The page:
Camille Bonvin, a young theoretical physicist at CERN hopes that the data bump is the key to new physics, because without new discoveries it’s hard to keep a younger generation interested: “If both the LHC and the upcoming cosmological surveys find no new physics, it will be difficult to motivate new theorists. If you don’t know where to go or what to look for, it’s hard to see in which direction your research should go and which ideas you should explore.”

    The future’s bright

    4
    Richard Feynman

    Richard Feynman, one of the most famous theoretical physicists once joked, “Physics is like sex. Sure, it may give some practical results, but that’s not why we do it.”

    And Gian Giudice agrees –while the field’s current uncertainty makes it more difficult for young people to make breakthroughs, it’s not the promise of glory that encourages people to follow the theory path, but just a simple passion in why our universe is the way it is.

    “It must be difficult for the new generations of young researchers to enter theoretical physics now when it is not clear where different directions are leading to,” he says. “But it’s much more interesting to play when you don’t know what’s going to happen, rather than when the rules of the game have already been settled.”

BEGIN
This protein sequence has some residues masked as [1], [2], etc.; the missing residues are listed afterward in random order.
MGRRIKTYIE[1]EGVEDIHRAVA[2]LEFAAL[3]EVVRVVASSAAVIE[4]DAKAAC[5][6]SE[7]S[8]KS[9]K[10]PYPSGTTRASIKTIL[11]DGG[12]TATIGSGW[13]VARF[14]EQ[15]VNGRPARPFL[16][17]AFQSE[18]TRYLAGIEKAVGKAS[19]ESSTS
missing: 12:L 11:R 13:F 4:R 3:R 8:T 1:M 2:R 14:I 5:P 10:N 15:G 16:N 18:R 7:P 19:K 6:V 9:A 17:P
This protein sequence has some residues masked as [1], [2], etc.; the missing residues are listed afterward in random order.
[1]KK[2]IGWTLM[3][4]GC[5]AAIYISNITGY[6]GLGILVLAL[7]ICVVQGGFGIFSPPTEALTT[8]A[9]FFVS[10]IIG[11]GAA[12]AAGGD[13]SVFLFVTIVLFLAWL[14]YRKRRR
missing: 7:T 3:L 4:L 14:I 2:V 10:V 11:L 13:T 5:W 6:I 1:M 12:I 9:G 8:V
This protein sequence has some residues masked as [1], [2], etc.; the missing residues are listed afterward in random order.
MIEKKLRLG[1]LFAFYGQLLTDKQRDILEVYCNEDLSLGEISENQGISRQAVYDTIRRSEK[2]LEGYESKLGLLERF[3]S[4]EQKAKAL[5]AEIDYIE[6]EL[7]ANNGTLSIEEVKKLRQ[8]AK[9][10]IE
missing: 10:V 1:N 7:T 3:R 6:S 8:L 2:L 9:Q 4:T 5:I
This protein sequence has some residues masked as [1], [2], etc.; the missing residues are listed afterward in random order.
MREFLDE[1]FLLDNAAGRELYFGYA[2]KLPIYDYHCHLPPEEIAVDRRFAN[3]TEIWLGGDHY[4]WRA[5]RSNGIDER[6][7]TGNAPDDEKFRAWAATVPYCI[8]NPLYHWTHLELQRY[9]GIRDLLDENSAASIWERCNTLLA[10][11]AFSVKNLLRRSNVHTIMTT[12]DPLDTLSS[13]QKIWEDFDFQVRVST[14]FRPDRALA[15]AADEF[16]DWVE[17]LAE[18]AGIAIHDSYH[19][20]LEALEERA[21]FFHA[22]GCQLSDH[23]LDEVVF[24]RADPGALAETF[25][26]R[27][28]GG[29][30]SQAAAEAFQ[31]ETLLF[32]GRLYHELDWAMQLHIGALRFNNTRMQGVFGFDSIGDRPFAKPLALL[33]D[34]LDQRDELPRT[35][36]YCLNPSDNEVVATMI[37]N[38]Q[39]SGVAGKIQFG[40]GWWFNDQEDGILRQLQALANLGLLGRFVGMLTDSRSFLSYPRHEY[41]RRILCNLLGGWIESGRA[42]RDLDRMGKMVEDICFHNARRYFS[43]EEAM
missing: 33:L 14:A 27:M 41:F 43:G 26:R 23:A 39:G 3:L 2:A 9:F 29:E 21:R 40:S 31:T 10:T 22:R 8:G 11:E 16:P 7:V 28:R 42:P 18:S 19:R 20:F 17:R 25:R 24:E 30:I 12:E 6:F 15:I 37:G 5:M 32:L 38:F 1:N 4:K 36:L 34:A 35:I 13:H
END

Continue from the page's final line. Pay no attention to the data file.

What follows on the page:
6
    “It’s much more interesting to play when you don’t know what’s going to happen, rather than when the rules of the game have already been settled,” says Giudice, who took on the role of leading the department in 2016 (Image: Sophia Bennett/ CERN) (Image: Sophia Bennett/CERN)

    Giudice, who took on the role of leading the theory department in January 2016 is optimistic that the turbulence the field currently faces makes it one of the most exciting times to become a theoretical physicist.

    “It has often been said that it is difficult to make predictions; especially about the future. It couldn’t be more true today in particle physics. This is what makes the present so exciting. Looking back in the history of physics you’ll see that moments of crisis and confusion were invariably followed by great revolutionary ideas. I hope it’s about to happen again,” smiles Giudice.

    See the full article here.

    Please help promote STEM in your local schools.

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    Meet CERN in a variety of places:

    Cern Courier

    THE FOUR MAJOR PROJECT COLLABORATIONS

    ATLAS
    CERN ATLAS New

    ALICE
    CERN ALICE New

    CMS
    CERN CMS New

    LHCb
    CERN LHCb New II

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    CERN LHC Map
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    Quantum Diaries